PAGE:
Dragonfly or Insect Spy? Scientists at Work on Robobugs
2007-10-09, Washington Post
http://www.washingtonpost.com/wp-dyn/content/article/2007/10/08/AR20071008014...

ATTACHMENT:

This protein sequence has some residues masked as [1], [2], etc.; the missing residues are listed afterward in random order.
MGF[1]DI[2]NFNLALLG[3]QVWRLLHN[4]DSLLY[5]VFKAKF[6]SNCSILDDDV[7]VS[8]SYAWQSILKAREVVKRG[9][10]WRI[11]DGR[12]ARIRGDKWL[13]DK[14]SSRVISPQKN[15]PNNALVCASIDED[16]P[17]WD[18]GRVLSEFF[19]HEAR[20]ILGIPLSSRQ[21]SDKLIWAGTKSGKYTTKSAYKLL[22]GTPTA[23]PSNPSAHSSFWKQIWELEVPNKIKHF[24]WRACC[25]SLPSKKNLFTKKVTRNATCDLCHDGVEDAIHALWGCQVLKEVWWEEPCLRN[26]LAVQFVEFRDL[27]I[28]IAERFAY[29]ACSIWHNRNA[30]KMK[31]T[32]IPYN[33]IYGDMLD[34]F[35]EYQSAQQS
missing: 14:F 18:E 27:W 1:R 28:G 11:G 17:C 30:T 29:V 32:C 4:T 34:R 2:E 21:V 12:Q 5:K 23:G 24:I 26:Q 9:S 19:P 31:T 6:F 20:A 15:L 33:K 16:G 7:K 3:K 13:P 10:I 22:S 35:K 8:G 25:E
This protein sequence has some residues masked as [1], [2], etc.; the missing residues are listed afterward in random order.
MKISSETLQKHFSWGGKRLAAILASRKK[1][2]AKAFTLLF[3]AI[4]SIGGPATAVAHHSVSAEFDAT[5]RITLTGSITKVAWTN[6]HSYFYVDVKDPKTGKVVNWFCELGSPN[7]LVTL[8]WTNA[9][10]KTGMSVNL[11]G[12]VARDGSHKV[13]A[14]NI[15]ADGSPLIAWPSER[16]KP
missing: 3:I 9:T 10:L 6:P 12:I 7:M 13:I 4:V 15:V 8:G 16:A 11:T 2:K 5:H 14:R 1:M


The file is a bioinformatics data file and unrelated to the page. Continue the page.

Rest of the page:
Vanessa Alarcon saw them while working at an antiwar rally in Lafayette Square last month. "I heard someone say, 'Oh my god, look at those,' " the college senior from New York recalled. "I look up and I'm like, 'What the hell is that?' They looked kind of like dragonflies or little helicopters. But I mean, those are not insects." Out in the crowd, Bernard Crane saw them, too. "I'd never seen anything like it in my life," the Washington lawyer said. "They were large for dragonflies. I thought, 'Is that mechanical, or is that alive?' " Some suspect the insectlike drones are high-tech surveillance tools, perhaps deployed by the Department of Homeland Security. No agency admits to having deployed insect-size spy drones. But a number of U.S. government and private entities acknowledge they are trying. So what was seen by Crane, Alarcon and a handful of others at the D.C. march -- and as far back as 2004, during the Republican National Convention in New York, when one observant ... peace-march participant described on the Web "a jet-black dragonfly hovering about 10 feet off the ground, precisely in the middle of 7th Avenue . . . watching us?" Three people at the D.C. event independently described a row of spheres, the size of small berries, attached along the tails of the big dragonflies -- an accoutrement that [Jerry Louton, an entomologist at the National Museum of Natural History,] could not explain. And all reported seeing at least three maneuvering in unison. "Dragonflies never fly in a pack," he said. Mara Verheyden-Hilliard of the Partnership for Civil Justice said her group is investigating witness reports and has filed Freedom of Information Act requests with several federal agencies. If such devices are being used to spy on political activists, she said, "it would be a significant violation of people's civil rights."